We have ample doctor time right now, and I had a GREAT opportunity to watch sales in action (well, maybe inaction). I’m always interested in learning. JD and I were hanging out in the infusion area of the doctor’s office. Okay, I was hanging out. JD is doing the cancer-busting work.
My Sales Coaching Hat
A couple of pharmaceutical representatives walk in doing their ‘thang.’ This is fun for me. put on my Sales Coach hat and begin to watch the play in action. In my mind, I’m always looking for what someone’s sales process is. If you have any TrainerTainment exposure you know, we think Prospecting, Connecting, Qualifying, Proposing, & then Closing is THE Sales process. So I measure others by that standard. Here’s what I saw…
The Sales Process
Connect – The lead sales guy introduces himself and the guy that’s with him to the nurses. It looks as if he might be training that guy. He begins to build rapport. I’m thinking, this guy knows what he’s doing. But then he keeps chit chatting. They talk about spring break, what are they going to do for Easter, and …and…and…
Qualify – I think he may have asked if they had any patients using a specific type of drug (I’m assuming that’s the one they sell).
Present – No
Close – Well, no. I don’t think so. It was about a 5-minute interaction. The nurses were receptive but not decision-makers. The rep shakes hands and says, “I’ll check back in a couple of weeks.”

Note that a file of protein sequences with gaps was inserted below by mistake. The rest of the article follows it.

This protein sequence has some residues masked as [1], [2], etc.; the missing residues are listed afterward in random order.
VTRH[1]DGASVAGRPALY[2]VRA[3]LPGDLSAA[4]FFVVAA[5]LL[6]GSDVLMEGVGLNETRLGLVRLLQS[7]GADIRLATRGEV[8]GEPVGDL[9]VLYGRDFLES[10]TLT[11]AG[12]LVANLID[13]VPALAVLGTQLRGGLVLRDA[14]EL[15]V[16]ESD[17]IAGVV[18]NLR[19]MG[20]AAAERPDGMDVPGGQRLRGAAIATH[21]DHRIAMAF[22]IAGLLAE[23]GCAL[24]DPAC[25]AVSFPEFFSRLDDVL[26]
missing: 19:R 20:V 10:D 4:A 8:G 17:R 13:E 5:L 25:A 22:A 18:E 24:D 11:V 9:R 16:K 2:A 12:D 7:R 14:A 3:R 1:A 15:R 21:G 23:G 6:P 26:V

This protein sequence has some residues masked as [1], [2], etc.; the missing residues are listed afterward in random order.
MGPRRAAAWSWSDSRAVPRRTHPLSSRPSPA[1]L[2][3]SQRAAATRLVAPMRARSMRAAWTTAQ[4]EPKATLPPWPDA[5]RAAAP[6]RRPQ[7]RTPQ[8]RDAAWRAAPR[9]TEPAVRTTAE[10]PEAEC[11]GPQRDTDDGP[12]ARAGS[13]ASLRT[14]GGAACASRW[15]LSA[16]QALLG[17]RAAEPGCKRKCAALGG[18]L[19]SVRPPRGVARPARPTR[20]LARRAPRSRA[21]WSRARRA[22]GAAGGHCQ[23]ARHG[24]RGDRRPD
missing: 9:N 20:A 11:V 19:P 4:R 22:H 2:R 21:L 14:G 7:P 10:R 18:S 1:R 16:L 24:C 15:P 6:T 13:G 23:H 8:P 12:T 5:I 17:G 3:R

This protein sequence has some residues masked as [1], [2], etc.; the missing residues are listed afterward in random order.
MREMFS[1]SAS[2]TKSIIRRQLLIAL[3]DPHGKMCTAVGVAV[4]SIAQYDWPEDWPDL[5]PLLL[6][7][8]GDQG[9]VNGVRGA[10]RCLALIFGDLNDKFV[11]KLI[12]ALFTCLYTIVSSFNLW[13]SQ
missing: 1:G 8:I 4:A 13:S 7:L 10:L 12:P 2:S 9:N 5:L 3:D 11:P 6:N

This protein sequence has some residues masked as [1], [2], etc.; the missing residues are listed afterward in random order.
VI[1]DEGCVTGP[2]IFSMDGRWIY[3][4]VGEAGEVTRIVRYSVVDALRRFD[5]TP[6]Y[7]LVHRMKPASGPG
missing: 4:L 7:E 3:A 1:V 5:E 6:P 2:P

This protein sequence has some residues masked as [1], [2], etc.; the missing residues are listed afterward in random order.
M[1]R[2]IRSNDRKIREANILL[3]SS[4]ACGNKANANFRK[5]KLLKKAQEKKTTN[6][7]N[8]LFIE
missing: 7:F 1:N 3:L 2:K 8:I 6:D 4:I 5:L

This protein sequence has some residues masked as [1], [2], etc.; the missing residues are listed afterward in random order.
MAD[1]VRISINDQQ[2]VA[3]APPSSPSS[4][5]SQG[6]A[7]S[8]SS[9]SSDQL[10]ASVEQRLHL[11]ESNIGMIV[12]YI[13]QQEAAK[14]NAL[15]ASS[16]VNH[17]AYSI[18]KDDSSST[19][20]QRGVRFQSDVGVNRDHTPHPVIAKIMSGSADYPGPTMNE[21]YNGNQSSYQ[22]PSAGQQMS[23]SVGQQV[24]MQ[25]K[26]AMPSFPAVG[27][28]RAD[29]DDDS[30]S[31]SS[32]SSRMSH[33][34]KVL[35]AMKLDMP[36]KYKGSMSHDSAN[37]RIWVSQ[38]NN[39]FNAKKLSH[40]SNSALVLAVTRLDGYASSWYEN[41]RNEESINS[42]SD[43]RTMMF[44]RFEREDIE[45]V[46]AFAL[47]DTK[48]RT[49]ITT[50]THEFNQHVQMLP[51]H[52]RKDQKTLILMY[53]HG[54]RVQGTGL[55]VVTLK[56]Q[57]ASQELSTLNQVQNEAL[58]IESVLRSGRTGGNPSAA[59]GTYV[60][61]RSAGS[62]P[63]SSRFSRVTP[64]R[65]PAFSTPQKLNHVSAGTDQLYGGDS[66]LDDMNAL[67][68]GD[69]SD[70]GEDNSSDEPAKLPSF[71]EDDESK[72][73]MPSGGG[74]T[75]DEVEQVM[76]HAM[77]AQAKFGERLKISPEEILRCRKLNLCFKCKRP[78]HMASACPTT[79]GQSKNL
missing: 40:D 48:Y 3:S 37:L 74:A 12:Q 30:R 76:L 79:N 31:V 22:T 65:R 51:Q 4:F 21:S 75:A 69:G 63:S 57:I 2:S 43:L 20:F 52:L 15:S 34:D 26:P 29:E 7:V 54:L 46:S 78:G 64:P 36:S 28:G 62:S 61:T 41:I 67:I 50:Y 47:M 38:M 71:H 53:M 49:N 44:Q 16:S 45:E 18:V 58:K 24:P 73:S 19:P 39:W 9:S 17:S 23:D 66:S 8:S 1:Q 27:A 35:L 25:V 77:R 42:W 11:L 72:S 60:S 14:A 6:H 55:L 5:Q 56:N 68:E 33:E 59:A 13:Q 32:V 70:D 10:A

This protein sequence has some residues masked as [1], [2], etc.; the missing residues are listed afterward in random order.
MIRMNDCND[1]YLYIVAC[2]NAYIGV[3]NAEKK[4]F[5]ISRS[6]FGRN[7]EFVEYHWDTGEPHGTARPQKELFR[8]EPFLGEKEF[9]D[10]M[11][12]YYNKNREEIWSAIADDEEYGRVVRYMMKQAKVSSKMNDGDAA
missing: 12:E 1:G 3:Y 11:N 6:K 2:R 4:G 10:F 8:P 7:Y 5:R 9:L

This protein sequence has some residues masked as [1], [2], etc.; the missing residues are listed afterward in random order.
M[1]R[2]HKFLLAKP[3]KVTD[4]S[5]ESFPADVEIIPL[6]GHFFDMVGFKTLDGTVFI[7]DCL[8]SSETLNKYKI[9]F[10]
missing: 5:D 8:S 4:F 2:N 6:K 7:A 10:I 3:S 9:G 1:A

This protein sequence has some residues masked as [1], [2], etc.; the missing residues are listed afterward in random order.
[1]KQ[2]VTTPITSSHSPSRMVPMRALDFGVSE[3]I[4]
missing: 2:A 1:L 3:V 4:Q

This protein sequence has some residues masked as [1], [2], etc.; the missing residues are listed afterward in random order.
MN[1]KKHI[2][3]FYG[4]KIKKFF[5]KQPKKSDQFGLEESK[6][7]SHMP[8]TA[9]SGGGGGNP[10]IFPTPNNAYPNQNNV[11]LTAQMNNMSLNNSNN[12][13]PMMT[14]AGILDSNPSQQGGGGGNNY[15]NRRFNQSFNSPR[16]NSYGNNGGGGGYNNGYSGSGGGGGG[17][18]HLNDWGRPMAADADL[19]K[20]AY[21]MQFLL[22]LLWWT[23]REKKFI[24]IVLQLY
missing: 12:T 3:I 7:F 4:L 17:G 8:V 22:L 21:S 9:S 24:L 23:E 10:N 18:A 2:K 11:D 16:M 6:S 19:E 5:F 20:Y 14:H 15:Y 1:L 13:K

I nearly went crazy. Honestly, I almost shouted, “WHY?” What would you be checking on, May flowers? I wanted to help. I thought about running out after them and inquiring about what their objective was. Maybe they simply had the objective of meeting the nurses. That seems like a weird reason to spend time prospecting in that way.
I think they could have learned so much more if they had asked questions like:
“How do you decide who to buy this particular drug from?” The nurses would have information about who they buy it from and why they buy it from them and maybe if they were happy with their service or had any reason to change suppliers. Wouldn’t that have been helpful? This could have helped them understand who their competition is and potentially their focus on the budget or if that is even an issue.
“Who does the ordering and how often do you typically place orders?” That would have helped them get closer to the decision-maker or at least the decision-influencer.
The lesson for me is that you have to make your chit chat matter. There needs to be a purpose to the call that goes beyond meeting people in the office. They could have turned the chit-chat into a meaningful conversation because they would have learned something! With every encounter, you need to ask for something to make the call worthwhile. That’s closing.
I thought about chasing them out the door so that I could at least have the answer to my question about their original objective. Maybe he was just introducing the new guy. Instead of chasing them out the door, I started rattling off my concerns to JD. He always takes the high road and suggested that the guy already had the answers to those questions. He is so good at assuming the best.
I felt like they wasted their most precious asset (time). I hope his trainee gets to ride along with other representatives. Maybe we need to get a PCQPC script written for the pharmaceutical industry. Could be “just what the Sales Doctor ordered!”